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Hydrating


Sweating is a very individual thing. It is that heavy athletes, faster athletes and hot conditions will cause higher levels of sweating whilst lighter athletes, slower athletes and cool conditions will cause lower levels of sweating. Of course, you could be somewhere in the middle (for example a light, fast runner on a moderate day). There are also individual difference. Some people are salty sweaters whilst others are not salty sweaters. Using this information you can make an informed assessment on how much hydration you may need.


We sweat water and salt, mainly. This means that hydration should contain both water and salt. Much like with balancing Kcal, it is now understood that you can judge hydration by thirst.


My advice is to spend your sessions getting dialled in with what you need so it is close to fine art on race day. Sports science suggests that everyone would need somewhere between 300 and 600mg of sodium per hour. This is about 1.7 to 2.9g of salt. You can make a good guess as to how salty you are as a sweater by looking at your clothes after training and racing. You will fall into one of the following catorgories and could assume the correct amount of sodium per hour based on how much of a salty sweater you are:


  • Sweating buckets - drenched and covered in white salt after a race or hard, race effort session, of over one hour - have 600mg sodium p/hr.

  • Pretty darn sweaty - still drenched in sweat, less white and salty than the most salty sweaters though - have 525mg sodium p/hr.

  • Fairly sweaty - not completely drenched but wet all over - have 450mg sodium p/hr.

  • A bit sweaty - a sheen of sweat all over - have 375mg sodium p/hr.

  • Not sweaty - people can't really tell you have been exercising - have 300mg sodium p/hr.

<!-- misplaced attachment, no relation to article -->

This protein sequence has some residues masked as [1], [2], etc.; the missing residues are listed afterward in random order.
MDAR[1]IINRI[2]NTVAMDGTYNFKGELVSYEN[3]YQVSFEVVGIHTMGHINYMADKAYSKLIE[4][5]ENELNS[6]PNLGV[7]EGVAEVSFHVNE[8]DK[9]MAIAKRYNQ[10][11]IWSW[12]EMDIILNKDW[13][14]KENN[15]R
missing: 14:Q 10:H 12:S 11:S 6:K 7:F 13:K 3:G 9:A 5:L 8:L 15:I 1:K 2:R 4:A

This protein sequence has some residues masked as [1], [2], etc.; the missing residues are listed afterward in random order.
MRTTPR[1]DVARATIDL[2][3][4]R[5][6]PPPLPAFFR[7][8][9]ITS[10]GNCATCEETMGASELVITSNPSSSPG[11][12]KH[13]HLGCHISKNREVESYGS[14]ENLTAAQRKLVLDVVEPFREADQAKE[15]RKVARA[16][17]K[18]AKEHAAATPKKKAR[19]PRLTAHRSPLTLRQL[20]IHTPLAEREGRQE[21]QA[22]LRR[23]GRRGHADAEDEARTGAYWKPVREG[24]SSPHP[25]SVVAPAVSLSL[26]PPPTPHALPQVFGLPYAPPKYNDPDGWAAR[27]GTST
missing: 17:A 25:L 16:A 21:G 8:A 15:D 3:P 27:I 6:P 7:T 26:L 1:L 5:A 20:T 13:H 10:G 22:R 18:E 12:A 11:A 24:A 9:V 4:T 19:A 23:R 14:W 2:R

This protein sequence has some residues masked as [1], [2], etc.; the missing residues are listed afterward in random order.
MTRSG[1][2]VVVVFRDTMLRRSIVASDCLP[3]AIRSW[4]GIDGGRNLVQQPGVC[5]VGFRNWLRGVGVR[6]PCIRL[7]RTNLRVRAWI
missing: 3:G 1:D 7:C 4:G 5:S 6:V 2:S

As the amount needed depends greatly on conditions (how hard you go, for how long, how hot or cold it is ect.). To estimate how much water you need it is worth doing a sweat test in training. Use the five catorgories from above to assess how much sodium in the range of 300-600mg per hour you need. Weigh yourself before and after - 1kg = 1litre of water - but don't forget to account for the weight of water and energy you take on during.


Example: you weigh yourself at 70kg (weighed naked). You do a race pace effort for 2hrs on the bike and consume 1L of water, nothing more. After the session you weigh (naked again) yourself and you are 69kg. You need to account for the 1kg you added to yourself by drinking the 1L of water so you have basically sweated 2kg, that's 2L of water. So you know you are a fairly sweaty sweater due to being not completely drenched but wet all over, so you need 450mg of sodium per hour. Two hours require 2L of water and 900mg sodium which is 1L and 450mg per hour...


Keep drinking throughout your training sessions and races. Drink water to thirst and have the sodium with it. If you are still always unsure on how much water you will have due to an unknown ride or weather conditions for example, you could split the two (water and sodium) by taking on salt tablets and drinking pure water. But if you have a good idea of how much water you need you could add an electrolyte tablet or some salt to your water.


As a general rule for every athlete, male, female, heavy, light, fast, slow etc. I suggest taking your water bottle and simply adding a pinch of salt. Drink to thirst. Do not allow yourself to get thirsty!


To be more precise using the information above, 1/8 of a level teaspoon of salt is around 300mg of sodium and 1/4 of a level teaspoon is about 600mg.




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